Ultrasound and blood work for hormone levels are often part of the evaluation for infertility.. In patients with a history of infertility and irregular cycles or pregnancy loss, checking a blood prolactin level is indicated. If this lab is elevated at the initial testing, it is usually repeated prior to initiating any further testing or treatment. A recent meal, sexual intercourse or nipple stimulation can temporarily increase prolactin level; therefore, overnight fasting and abstinence are recommended prior to repeating the test.
Hyperprolactinemia in women can cause irregular menses, anovulation, or luteal phase defect.1 Some women may also experience nipple discharge. Women with this diagnosis may require a brain MRI. This imaging is needed to determine if a benign, non-cancerous tumor is growing on the pituitary gland and overproducing prolactin.. These tumors are also called prolactinomas.This is one of the most common causes of hyperprolactinemia in women. Other causes can be due to hypothyroidism and certain medications. Hyperprolactinemia in men can cause nipple discharge, impotence, and if untreated, sperm count can be decreased.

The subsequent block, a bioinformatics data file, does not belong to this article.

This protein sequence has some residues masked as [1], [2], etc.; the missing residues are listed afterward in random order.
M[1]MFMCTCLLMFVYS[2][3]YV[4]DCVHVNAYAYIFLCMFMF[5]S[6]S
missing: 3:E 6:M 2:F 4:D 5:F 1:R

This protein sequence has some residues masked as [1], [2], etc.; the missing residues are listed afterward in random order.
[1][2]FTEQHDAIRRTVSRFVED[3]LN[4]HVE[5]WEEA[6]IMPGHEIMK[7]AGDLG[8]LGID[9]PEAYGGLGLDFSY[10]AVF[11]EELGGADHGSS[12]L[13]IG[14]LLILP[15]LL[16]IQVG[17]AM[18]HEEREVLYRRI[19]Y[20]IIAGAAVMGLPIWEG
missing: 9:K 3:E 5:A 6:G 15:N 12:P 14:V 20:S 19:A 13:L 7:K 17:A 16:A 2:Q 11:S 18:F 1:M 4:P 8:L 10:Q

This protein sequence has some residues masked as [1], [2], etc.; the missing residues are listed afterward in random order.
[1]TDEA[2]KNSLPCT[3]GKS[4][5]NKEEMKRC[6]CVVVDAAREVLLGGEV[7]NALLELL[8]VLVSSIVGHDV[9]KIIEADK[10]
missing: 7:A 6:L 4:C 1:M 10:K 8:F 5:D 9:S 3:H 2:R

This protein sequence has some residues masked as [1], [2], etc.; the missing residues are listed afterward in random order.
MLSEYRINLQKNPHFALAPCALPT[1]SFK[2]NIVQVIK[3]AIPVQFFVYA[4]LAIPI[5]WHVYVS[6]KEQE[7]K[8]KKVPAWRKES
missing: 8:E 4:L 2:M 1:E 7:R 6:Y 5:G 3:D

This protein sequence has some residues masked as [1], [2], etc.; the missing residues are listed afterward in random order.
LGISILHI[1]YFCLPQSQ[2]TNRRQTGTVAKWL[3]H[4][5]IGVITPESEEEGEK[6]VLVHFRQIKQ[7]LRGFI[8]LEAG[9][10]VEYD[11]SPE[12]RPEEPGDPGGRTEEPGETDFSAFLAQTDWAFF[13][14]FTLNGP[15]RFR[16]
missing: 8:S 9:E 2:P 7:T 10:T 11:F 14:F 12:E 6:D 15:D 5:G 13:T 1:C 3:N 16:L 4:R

In most cases, hyperprolactinemia can be treated withoral medications. Bromocriptine and Cabergoline are used to help decrease prolactin levels. Prolactin levels should normalize and shrinkage of benign prolactinomas may also be seen. For women, periods should normalize and ovulation may occur more regularly.. Pregnancy rates are also improved with treatment prior to pregnancy. 1 Rarely, large prolactinomas may require surgical management.
For more information regarding evaluation and treatment options that are available, please schedule an appointment with one of our physicians at the Fertility Institute of Hawaii at 808-545-2800 or visit our website at https://www.ivfcenterhawaii.com.
- Sokhadze K, Kvaliashvili S, Kristesashvili J. Reproductive function and pregnancy outcomes in women treated for idiopathic hyperprolactinemia: A non-randomized controlled study. Int J Reprod Biomed. 2020;18(12):1039-1048. Published 2020 Dec 21. doi:10.18502/ijrm.v18i12.8025